There are many factors to consider as you prepare for the birth of your baby and one important step is taking the time to create a written copy of your natural birth plan. A birth plan is a document that describes your expectations and wishes for the way that you would like your birthing experience to unfold. Although changes may arise and it is important to remain flexible, having a birth plan helps ensure that all of your health care providers know and respect your wishes to the best of their ability. This is particularly important if a natural, unmedicated birth is what you are seeking. The task of writing your natural birth plan may seem overwhelming at first; but let’s take a look at some of the key components you will want to include. 

Birthing Environment:

Your birthing environment and who and what you desire to have in it is an important consideration for your natural birth plan. Some questions to consider about the environment are:

  • What family members do you wish to have present during your labor, the birth and after the baby is born?
  • Do you plan to have a doula?
  • Do you wish to have your birth photographed or videotaped?
  • Are there any comfort objects you would like to have handy such as treasured photographs or a favorite pillow or blanket?
  • Do you want to have music playing? Or silence?
  • Do you wish to have the lights dimmed?
  • Would you like to have access to headphones for music or guided meditation?

Laboring:

Being prepared with ways to make your labor as comfortable and tolerable as possible is an important way to help you achieve your goal of a natural birth. There are many natural techniques that can help alleviate the pain associated with labor that do not include medication or epidurals.  Some questions to be sure your natural birth plan addresses are:

  • What props would you like to have available for labor? (For example: a birthing ball, a squatting bar or a birthing stool)
  • Do you want to be able to labor in water? (For example: in a birthing tub or shower)
  • How do you feel about fetal monitoring? Is it important to you that monitoring only be intermittent to allow you to move around more freely? 
  • What pain management techniques would you like to have available and be supported in using during your labor? (For example: breathing exercises, massage, hypnotherapy, visual imaging, acupressure and guided relaxation)  Nitrous oxide is a great alternative to pain medicine for  those who wish to utilize it during labor. 
  • If your goal is a natural birth and you are delivering in a hospital setting, be sure to address your desire to avoid unnecessary interventions. You may also wish to request that you not be offered any pain medicine unless you specifically ask for it.  

Pushing and the Birth:

Water Birth

In this section of your birthing plan, you should include information about how you would like to be supported during the second stage of labor and the birth of your baby.  Factors to address include:

  • Do you want to be told when to push or allow your body to do it instinctively?
  • Are there ways that you wish to help prepare your body further for delivery such as perineal massage, hot compresses or oils?
  • Do you want to have access to a mirror to see the baby as he is born?
  • Do you want to be able to "catch" the baby when she is born?
  • Think about the things that are important to you is an emergency necessitates a transfer to a hospital or a C-section.
  • If in a hospital setting, how do you feel about the use of instruments such as the vacuum or forceps? How do you feel about the possibility of an episiotomy?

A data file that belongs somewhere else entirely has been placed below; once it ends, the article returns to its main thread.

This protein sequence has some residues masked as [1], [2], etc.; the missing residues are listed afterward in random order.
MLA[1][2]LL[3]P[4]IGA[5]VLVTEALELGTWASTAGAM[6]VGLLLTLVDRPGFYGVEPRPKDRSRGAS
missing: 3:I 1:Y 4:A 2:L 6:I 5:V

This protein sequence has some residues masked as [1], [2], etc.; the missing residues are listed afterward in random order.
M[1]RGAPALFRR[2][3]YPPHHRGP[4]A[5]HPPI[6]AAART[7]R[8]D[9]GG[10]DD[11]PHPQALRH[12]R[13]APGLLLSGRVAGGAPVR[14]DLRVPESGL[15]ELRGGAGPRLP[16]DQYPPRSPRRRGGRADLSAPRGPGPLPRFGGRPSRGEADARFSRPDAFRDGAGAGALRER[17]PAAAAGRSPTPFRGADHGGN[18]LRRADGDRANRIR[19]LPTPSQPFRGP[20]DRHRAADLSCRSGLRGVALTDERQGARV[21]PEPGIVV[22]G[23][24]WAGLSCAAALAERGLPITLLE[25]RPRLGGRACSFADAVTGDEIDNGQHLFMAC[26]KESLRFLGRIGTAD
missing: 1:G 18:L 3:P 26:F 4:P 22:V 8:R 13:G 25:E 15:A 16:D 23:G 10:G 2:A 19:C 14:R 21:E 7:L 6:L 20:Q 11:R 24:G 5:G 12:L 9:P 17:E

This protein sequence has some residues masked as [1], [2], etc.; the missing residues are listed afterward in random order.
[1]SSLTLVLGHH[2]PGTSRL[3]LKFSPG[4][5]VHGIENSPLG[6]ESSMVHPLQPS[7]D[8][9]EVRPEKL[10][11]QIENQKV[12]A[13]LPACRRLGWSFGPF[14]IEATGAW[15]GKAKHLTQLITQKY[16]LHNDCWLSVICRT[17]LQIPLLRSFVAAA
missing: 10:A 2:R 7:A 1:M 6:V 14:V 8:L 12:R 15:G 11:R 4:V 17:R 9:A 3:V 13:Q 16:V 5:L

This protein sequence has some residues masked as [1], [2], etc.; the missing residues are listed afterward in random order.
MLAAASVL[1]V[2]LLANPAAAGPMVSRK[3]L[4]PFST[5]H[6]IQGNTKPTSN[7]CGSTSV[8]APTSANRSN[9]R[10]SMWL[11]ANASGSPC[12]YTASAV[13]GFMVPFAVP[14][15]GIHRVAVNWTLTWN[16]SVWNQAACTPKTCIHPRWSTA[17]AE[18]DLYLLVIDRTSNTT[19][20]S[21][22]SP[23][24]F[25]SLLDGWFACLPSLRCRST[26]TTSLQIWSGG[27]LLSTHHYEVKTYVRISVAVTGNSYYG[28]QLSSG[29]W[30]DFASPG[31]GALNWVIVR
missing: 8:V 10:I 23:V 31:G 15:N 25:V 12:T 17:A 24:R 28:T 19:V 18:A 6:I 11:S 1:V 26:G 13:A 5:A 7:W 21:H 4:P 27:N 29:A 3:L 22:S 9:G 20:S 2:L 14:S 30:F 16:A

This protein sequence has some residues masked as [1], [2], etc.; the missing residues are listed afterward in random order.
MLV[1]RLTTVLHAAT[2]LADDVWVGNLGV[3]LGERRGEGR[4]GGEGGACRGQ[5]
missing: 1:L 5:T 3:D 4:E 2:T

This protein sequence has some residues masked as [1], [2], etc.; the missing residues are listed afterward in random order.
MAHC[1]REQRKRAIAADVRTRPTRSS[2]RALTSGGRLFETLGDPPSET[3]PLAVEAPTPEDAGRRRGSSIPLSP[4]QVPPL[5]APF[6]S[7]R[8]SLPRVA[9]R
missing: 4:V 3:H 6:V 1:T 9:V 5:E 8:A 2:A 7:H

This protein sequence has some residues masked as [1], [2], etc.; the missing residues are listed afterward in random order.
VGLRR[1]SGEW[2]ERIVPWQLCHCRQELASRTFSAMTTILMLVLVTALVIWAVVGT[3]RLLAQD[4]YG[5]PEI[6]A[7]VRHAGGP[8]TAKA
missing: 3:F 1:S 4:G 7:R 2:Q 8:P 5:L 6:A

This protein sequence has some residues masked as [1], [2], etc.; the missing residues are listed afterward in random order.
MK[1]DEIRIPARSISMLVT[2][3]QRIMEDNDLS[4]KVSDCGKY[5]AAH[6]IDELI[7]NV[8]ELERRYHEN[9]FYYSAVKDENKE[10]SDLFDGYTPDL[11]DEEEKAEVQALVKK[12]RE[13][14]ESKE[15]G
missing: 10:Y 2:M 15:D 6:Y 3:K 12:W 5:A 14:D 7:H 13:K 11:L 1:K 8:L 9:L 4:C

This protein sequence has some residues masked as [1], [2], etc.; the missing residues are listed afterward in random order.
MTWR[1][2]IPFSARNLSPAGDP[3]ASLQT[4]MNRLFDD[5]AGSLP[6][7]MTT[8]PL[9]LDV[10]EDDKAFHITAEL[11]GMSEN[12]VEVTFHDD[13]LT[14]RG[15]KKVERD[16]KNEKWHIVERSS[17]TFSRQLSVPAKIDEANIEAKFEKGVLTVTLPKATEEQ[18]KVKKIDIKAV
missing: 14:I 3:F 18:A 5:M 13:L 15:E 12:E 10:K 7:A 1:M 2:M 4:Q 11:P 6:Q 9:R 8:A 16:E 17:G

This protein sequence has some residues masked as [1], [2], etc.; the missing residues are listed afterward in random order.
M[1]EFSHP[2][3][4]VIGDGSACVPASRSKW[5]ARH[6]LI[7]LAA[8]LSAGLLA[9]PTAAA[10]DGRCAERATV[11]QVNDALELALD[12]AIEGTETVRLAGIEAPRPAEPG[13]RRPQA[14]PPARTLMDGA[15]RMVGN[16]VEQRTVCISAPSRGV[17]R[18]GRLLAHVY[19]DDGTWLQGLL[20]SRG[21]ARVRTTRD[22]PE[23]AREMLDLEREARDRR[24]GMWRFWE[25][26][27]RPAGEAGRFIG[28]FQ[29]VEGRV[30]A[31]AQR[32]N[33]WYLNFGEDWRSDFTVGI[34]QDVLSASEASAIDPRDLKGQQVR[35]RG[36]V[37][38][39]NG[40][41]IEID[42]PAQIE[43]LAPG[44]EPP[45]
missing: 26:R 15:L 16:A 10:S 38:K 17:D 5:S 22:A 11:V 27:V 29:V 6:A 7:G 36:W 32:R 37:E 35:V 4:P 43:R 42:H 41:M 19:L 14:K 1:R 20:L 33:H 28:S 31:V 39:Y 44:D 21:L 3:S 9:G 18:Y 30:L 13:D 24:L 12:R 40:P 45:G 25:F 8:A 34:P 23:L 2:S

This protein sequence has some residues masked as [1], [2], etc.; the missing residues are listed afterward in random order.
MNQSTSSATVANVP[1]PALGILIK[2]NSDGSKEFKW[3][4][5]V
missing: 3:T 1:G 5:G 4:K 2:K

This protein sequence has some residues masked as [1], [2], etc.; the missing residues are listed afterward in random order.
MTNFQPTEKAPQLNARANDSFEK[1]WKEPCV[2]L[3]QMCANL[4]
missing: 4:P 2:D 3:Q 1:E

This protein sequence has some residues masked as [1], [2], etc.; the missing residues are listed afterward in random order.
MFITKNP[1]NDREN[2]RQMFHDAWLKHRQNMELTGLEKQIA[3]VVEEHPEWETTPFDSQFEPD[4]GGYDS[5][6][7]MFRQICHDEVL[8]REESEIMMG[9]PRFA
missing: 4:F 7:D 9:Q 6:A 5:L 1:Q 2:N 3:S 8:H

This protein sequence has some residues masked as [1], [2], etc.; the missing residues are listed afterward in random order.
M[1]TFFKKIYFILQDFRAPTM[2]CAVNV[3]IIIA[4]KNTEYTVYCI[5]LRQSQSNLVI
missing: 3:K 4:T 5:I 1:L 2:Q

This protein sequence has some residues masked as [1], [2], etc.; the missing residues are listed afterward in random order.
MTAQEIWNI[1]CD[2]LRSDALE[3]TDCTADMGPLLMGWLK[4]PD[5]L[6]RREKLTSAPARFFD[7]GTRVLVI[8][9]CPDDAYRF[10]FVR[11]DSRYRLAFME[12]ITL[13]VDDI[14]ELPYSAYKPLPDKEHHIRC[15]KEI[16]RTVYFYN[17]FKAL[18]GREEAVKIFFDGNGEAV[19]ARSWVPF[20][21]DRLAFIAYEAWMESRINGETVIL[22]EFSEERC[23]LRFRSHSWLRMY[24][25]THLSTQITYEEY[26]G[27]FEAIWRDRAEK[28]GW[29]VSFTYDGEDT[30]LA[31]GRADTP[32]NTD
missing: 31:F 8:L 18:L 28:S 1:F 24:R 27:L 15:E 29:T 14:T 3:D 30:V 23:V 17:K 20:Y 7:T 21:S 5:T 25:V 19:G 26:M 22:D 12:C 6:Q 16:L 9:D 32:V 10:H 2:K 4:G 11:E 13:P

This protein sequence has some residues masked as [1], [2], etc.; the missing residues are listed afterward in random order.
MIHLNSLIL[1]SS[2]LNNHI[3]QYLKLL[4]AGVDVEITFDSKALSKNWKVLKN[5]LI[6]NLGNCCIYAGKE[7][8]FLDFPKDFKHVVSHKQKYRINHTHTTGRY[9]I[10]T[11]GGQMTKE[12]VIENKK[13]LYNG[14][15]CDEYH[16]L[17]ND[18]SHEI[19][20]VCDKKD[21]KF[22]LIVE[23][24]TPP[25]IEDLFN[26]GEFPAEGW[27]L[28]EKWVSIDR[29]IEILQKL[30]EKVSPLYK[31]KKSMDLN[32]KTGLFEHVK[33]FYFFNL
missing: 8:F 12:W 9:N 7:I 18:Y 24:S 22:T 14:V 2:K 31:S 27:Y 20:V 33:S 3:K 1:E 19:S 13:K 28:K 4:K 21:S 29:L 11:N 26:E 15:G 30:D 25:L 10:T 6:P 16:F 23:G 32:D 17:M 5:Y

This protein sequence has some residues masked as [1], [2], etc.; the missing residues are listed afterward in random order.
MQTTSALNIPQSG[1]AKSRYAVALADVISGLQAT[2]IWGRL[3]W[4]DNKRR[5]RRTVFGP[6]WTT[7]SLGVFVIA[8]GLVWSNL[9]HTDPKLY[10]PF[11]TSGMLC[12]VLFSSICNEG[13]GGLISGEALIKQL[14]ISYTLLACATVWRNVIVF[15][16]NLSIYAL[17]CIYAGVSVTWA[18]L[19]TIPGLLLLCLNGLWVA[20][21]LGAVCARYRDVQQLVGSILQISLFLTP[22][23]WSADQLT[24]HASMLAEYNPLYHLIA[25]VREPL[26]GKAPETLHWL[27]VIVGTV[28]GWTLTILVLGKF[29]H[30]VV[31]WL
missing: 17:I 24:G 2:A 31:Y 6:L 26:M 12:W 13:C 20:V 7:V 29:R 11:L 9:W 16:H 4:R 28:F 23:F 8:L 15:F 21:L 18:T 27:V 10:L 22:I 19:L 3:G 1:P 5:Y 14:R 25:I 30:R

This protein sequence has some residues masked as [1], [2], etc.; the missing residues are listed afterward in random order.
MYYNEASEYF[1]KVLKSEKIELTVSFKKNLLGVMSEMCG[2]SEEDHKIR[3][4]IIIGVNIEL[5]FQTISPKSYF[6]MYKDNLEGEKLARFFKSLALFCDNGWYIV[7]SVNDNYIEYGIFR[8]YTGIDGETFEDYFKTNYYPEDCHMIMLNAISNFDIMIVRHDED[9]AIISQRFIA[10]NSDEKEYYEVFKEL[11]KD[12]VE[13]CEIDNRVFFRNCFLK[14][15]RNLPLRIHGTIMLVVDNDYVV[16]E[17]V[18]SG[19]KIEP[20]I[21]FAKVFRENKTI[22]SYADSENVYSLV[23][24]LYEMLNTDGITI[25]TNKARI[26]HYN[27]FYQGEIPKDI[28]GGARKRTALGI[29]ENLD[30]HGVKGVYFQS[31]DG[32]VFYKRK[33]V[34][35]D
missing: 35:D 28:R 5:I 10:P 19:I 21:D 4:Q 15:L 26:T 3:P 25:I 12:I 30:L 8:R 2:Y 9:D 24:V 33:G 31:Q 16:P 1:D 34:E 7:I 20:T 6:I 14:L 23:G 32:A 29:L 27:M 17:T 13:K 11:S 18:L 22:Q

• Do you wish to allow the placenta to be born spontaneously versus with assistance?

After delivery:

After Birth

Some of your most important wishes for your first moments with baby will likely be included in this section of your natural birthing plan. Questions to consider include:

  • Would you like to have immediate skin-to-skin contact with your baby? Skin-to-skin contact during the first moments of life has been found to be one of the most important things you can do for your newborn. Learn more about the importance of the skin-to-skin practice
  • Would you like to delay the process of cord clamping to allow time for extra blood flow from the placenta?
  • Would you like to delay routine procedures such as eye drops, a bath, and the vitamin K injection to allow you to have time to bond with your baby?
  • Are there any routine procedures that you do not wish to have done to your baby?
  • Do you wish to save the placenta for encapsulation or other purposes?
  • In the event of an emergency C-section, who would you like to have stay with your baby until you are able to hold him? Do you wish for your partner to have immediate skin-to-skin contact?

As you can see, there are many factors to consider when writing your natural birth plan. Be sure to keep your plan direct and concise, so that anyone who is on your birth team can clearly understand your wishes. Print several copies of this document and have them available for doctors, midwives, nurses and family members on the day of your delivery. In addition to having a written birth plan, it is also important to choose health care providers that support and uphold the value of the natural birth process. Statistics show that approximately 85 % of mothers are capable of having a successful, unmedicated birth. The other 15 percent represent those who have high risk pregnancies and other complications.  

At the Health Foundations, we strive to encourage, nurture and support you in your desire to bring your baby into the world in the most natural way possible. We are confident that the sense of accomplishment you will feel when holding your wonderfully alert baby in your arms will be well worth your amazing efforts. Contact Health Foundations to learn more about planning your natural birth and to schedule a free consultation with a midwife or a tour of our Birth Center.